When the World Wide Web exploded on the scene in 1993, it was heralded as a new communications utopia. It was, early champions raved, the great information equalizer, leveling the playing field between powerful corporate interests and upstart grassroots movements. Everyone?s ideas would flow effortlessly around the world, spreading values of freedom, diversity, and democracy.
Unfortunately, such idealistic visions were quickly overshadowed by the gold-rush mentality of the dot-com revolution?less a global village than a gigantic shopping mall. Perhaps mercifully, that commercial bubble burst in 2000, and many dot-coms (though not, of course, eBay and the porn sites) were forced to shutter their doors.
While the last couple years have felt like cyberspace?s
equivalent of the morning after, the Web is now bouncing back with
a new focus that looks a lot like the original idealism that
spurred its growth. We survey some of the new developments in the
The history of computers begins about 5,000 years ago in China with the invention of the abacus.
The first telegraph message, ?What hath God wrought,? is successfully sent via an iron wire stretching 37 miles between Baltimore, Maryland, and Washington, D.C.
The transatlantic cable of 1858 carries instantaneous communications across the ocean for the first time.
Alexander Graham Bell invents the telephone, the backbone of Internet connections today.
Responding to the Soviet launch of the Sputnik satellite, the Pentagon forms the Advanced Research Projects Agency (ARPA), an organization among whose goals is to develop a computer communications network that can link strategic centers in the event of nuclear attack.
The Internet is born, as ARPA goes online in December, connecting research labs at four universities.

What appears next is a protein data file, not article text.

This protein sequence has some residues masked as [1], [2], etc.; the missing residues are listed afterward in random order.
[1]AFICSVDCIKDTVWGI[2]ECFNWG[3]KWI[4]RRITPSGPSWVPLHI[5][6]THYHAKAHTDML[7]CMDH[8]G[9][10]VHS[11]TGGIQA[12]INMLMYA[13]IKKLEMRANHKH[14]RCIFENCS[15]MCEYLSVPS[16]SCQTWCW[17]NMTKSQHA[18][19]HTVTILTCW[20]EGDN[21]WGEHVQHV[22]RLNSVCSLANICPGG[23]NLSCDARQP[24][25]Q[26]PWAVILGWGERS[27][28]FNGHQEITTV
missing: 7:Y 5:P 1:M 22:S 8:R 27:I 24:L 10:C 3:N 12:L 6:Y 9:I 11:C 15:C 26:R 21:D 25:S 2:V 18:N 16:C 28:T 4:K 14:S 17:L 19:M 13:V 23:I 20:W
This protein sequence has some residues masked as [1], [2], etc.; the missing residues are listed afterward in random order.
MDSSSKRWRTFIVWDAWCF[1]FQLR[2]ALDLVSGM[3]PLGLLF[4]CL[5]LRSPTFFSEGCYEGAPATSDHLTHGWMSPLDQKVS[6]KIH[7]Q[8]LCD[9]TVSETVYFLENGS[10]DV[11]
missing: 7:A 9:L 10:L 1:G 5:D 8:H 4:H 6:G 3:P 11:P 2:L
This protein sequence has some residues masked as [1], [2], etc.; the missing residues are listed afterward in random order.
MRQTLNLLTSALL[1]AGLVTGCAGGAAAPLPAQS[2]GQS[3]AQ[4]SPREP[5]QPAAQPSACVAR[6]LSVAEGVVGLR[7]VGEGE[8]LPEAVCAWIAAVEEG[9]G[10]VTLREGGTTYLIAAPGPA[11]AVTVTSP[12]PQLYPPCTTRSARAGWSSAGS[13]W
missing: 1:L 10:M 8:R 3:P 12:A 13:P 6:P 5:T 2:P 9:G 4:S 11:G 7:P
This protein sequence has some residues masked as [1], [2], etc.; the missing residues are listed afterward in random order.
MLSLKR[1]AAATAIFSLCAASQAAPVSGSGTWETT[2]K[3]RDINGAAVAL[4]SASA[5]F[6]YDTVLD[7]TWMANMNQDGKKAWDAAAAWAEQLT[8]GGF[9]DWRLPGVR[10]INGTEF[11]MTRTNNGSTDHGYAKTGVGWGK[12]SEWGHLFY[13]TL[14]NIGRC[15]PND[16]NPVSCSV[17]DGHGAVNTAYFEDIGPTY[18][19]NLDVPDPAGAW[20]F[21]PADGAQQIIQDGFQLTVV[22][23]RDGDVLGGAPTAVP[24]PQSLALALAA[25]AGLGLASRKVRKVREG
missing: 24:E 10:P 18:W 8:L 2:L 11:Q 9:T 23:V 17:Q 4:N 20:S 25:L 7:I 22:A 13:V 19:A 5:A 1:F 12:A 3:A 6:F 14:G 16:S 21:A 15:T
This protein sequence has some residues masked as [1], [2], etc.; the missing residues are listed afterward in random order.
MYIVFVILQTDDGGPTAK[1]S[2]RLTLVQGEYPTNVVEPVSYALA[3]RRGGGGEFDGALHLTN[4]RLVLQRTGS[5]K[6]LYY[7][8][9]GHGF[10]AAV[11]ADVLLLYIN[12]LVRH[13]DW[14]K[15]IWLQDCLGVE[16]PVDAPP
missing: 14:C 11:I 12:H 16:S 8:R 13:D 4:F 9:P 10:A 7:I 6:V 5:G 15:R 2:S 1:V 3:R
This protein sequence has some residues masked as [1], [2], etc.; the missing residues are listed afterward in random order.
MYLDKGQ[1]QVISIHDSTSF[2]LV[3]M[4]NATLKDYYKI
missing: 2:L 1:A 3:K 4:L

Computer scientist Ray Tomlinson of Cambridge, Massachusetts, invents e-mail and inaugurates the now-ubiquitous @ sign.
Queen Elizabeth II becomes the first state leader to send an e-mail.
Number of people who host Internet sites breaks 100.
Former Vice-President Al Gore coins the phrase ?information superhighway.? His father, a former senator, was a principal architect of the interstate highway system a generation earlier.
The term ?Internet? is used for the first time.
Tim Berners-Lee develops hypertext, a new technique for distributing information on the Internet, which eventually leads to the World Wide Web.
Writer Jean Armour Polly coins the phrase ?surfing the Internet.?
Number of Internet hosts breaks one million.
The World Wide Web revolution truly begins as Mosaic (which eventually develops into Netscape), makes it easy for the average person to browse the Internet and businesses and media outlets start to take notice of the Internet.
You can now order a mushroom-and-onion pizza online from Pizza Hut. The first cyberbank, First Virtual, opens for business. And The Rolling Stones broadcast the ?Voodoo Lounge? tour over the Internet.
Radio HK, the first commercial, 24 hour, Internet-only radio station starts broadcasting.
The WWW browser war begins, primarily between Microsoft founder Bill Gates and Apple co-founder Steve Jobs. Malaysian Prime Minister Mahathir Mohamad, PLO Leader Yasser Arafat, and Phillipine President Fidel Ramos meet for 10 minutes in an online interactive chat session.
On July 8, all Internet traffic records are broken as the NASA Web site broadcasts images taken by Pathfinder on Mars, generating 46 million hits in one day.
Minnesota? s third-party governor Jesse Ventura says he would not have been elected had it not been for the Internet.
?E-commerce? becomes the buzzword as Internet shopping rapidly spreads.
The number of Internet hosts reaches 150 million.
The British government is thrown for a loop when a list of MI6 special agents is leaked to a UK Web site.
The Internet bubble bursts, causing many dot-coms to close shop.
Like it or not, the market war between the two leading browsers is over?Internet Explorer is now the fully dominant one.
The first live cybermusical, The Technophobe & The Madman, debuts on the Internet.
The death knell tolls for Napster after a bankruptcy judge rules in September that a German company cannot buy the assets of the troubled file-swapping giant, prompting Napster CEO Konrad Hilbers to resign and lay off his staff.
Sources: International Data Corporation, the W3C Consortium, Nielsen/Net Ratings, the Internet Society, Hobbes? Internet Timeline